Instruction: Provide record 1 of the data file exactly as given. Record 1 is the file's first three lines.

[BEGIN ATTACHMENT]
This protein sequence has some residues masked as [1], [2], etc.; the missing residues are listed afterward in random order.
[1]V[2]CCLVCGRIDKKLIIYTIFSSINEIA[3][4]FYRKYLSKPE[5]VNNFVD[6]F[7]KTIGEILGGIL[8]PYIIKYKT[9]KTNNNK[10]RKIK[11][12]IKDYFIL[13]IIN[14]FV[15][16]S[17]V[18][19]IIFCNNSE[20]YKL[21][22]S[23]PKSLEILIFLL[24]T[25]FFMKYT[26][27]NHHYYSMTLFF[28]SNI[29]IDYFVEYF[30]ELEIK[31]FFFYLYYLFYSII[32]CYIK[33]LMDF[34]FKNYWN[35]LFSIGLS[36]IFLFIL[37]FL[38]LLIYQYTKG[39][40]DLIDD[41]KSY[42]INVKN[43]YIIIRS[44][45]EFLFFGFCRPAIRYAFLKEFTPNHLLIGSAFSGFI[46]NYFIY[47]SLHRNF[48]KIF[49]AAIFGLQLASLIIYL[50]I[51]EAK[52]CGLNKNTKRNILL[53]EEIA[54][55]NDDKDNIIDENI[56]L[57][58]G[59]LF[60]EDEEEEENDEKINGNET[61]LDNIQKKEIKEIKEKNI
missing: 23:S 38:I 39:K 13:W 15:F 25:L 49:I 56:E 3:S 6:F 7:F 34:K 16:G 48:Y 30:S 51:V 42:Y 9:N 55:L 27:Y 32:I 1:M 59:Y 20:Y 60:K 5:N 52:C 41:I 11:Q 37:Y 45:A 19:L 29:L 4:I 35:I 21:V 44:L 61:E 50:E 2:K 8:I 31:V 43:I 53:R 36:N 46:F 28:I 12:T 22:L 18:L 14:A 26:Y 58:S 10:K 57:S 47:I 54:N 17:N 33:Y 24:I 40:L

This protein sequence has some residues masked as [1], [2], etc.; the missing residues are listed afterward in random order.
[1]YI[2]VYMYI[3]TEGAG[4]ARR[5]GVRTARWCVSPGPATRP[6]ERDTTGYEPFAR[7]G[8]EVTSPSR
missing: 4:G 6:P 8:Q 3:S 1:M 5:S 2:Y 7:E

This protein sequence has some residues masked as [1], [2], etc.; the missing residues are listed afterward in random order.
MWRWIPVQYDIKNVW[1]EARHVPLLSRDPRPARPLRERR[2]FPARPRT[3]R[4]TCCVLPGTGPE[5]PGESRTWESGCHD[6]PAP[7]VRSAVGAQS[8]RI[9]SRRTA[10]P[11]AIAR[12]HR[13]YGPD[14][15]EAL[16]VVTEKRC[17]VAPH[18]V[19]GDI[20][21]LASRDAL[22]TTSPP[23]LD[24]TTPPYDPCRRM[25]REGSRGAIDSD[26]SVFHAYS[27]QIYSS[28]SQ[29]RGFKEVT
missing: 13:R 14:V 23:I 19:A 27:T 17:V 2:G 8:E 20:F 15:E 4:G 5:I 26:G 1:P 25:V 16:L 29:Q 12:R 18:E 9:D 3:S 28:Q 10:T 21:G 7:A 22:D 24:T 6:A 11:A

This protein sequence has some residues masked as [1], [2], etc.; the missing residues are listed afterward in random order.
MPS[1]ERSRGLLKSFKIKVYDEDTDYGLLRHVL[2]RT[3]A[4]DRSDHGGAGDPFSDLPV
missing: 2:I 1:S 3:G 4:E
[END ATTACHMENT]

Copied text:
This protein sequence has some residues masked as [1], [2], etc.; the missing residues are listed afterward in random order.
[1]V[2]CCLVCGRIDKKLIIYTIFSSINEIA[3][4]FYRKYLSKPE[5]VNNFVD[6]F[7]KTIGEILGGIL[8]PYIIKYKT[9]KTNNNK[10]RKIK[11][12]IKDYFIL[13]IIN[14]FV[15][16]S[17]V[18][19]IIFCNNSE[20]YKL[21][22]S[23]PKSLEILIFLL[24]T[25]FFMKYT[26][27]NHHYYSMTLFF[28]SNI[29]IDYFVEYF[30]ELEIK[31]FFFYLYYLFYSII[32]CYIK[33]LMDF[34]FKNYWN[35]LFSIGLS[36]IFLFIL[37]FL[38]LLIYQYTKG[39][40]DLIDD[41]KSY[42]INVKN[43]YIIIRS[44][45]EFLFFGFCRPAIRYAFLKEFTPNHLLIGSAFSGFI[46]NYFIY[47]SLHRNF[48]KIF[49]AAIFGLQLASLIIYL[50]I[51]EAK[52]CGLNKNTKRNILL[53]EEIA[54][55]NDDKDNIIDENI[56]L[57][58]G[59]LF[60]EDEEEEENDEKINGNET[61]LDNIQKKEIKEIKEKNI
missing: 23:S 38:I 39:K 13:W 15:F 25:L 49:I 56:E 3:S 6:F 7:F 34:K 16:G 48:Y 30:S 51:V 42:Y 9:N 55:L 27:Y 32:I 1:M 59:Y 20:Y 60:K 5:N 52:C 41:I 11:Q 37:Y 45:A 19:L 29:L 4:I 35:I 21:V 44:L 61:E 50:E 2:K 8:I 31:V 43:I 53:R 36:N 46:F 28:I 12:T 22:L 18:L 14:A 26:Y 58:S 10:K 57:S 47:I 54:N 17:N 33:Y 24:I 40:L